But is it? Consider this: Almost all universities have long had recruitment and admissions practices that target legacy students (the children and relatives of its alumni). If the parents or grandparents were admitted using a racist standard, then doesn’t the legacy advantage replicate that racism in the next generation? Haven’t these legacy practices built racism into the access to higher education? Maybe it’s possible that racial advantages still exist more than we think.
Another Shapiro claim is that there are individual racists, but that does not mean there is any kind of structured racist system. That begs the question: Where does individual racism end and structural racism begin? If those racist structures that we agree existed in the past were the result of individuals enacting racist ideas, when do these bad individuals have enough influence to make the system racially biased?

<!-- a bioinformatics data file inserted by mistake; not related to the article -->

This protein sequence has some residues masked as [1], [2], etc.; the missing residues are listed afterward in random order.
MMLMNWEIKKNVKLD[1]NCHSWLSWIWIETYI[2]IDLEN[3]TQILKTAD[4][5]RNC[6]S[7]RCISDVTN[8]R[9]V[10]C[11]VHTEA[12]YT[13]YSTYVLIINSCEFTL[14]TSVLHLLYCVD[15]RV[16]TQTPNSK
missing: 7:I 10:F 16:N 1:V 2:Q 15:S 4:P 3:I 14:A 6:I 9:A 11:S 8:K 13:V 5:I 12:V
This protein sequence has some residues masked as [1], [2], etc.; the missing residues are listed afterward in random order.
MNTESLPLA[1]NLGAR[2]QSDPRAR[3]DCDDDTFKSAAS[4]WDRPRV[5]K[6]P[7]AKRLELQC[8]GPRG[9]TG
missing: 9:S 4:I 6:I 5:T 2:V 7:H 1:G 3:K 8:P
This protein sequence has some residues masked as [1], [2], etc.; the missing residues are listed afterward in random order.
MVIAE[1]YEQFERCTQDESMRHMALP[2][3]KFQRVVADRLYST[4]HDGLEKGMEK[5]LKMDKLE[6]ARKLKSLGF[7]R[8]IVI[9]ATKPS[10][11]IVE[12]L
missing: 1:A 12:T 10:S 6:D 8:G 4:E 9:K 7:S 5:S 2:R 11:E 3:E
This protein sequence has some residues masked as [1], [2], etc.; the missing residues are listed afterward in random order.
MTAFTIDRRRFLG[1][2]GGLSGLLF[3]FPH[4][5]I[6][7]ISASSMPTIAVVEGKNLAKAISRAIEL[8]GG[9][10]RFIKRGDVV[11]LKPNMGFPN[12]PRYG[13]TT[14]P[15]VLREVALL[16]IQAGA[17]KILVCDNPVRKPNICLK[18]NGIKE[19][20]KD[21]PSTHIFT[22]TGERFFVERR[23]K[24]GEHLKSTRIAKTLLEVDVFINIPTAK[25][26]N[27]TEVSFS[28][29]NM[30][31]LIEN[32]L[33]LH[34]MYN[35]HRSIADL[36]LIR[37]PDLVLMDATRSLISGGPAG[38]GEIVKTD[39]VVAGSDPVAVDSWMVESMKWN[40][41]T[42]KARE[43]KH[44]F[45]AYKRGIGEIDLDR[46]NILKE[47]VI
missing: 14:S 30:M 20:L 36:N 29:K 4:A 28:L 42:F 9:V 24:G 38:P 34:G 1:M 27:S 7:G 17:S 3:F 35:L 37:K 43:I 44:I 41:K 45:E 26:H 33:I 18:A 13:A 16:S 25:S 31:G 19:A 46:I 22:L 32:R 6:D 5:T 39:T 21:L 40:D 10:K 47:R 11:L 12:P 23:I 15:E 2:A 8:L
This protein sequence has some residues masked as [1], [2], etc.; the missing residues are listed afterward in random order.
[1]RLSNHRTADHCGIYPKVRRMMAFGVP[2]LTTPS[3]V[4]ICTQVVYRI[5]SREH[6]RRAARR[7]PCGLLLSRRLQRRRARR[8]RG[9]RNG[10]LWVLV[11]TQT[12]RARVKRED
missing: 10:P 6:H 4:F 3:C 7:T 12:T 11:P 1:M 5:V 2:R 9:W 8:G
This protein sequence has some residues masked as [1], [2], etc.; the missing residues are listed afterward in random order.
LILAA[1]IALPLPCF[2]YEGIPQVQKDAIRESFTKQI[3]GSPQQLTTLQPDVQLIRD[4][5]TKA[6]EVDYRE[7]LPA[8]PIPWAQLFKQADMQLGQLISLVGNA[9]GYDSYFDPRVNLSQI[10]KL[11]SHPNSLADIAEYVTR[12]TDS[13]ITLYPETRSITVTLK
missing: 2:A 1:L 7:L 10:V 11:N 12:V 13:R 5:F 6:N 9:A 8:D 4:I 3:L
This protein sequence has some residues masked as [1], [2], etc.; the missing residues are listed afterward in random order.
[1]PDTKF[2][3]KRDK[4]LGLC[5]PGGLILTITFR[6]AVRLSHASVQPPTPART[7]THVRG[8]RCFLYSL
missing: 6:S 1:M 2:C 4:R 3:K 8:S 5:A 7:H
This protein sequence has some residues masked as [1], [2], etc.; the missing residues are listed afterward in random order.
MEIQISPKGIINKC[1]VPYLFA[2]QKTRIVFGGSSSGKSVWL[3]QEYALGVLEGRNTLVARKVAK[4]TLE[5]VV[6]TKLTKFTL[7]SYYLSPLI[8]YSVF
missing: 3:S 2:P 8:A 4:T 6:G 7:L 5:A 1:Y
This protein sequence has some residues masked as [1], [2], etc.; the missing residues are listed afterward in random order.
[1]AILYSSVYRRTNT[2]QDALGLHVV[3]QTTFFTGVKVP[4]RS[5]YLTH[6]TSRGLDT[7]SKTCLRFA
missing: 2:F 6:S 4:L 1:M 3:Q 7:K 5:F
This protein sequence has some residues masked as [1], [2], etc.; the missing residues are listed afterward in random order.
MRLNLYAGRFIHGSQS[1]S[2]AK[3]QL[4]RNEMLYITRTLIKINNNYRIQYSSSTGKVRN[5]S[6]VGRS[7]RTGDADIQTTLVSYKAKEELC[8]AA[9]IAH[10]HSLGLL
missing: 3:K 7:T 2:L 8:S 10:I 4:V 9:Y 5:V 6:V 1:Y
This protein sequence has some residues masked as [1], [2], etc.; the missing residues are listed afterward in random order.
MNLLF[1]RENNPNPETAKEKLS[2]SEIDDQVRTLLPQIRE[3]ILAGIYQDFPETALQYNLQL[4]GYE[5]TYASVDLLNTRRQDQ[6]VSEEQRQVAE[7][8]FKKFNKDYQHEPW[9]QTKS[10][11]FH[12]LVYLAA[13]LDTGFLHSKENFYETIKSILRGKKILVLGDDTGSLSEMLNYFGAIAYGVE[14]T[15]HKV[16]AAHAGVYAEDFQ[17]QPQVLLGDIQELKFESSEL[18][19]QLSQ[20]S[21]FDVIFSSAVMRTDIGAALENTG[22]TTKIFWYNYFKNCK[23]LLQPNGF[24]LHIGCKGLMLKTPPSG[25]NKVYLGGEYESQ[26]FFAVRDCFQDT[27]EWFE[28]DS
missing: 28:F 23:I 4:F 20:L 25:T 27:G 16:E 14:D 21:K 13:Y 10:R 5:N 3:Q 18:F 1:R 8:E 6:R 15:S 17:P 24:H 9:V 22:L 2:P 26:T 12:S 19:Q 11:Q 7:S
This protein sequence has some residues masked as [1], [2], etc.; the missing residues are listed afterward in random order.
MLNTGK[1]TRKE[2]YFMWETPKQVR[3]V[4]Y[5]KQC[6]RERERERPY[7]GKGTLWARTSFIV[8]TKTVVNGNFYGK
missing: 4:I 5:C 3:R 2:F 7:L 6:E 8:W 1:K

Does a company become racist if the CEO is one of these bad people? How about if a group of racists gets control of the board of directors? What if such people become influential on a school board — will the school system become racist through the decisions they make and the policies they create? What if such people become elected leaders? Can we really be so sure that these individual bad people, who we agree exist, aren’t finding ways of enacting their racism through our institutions?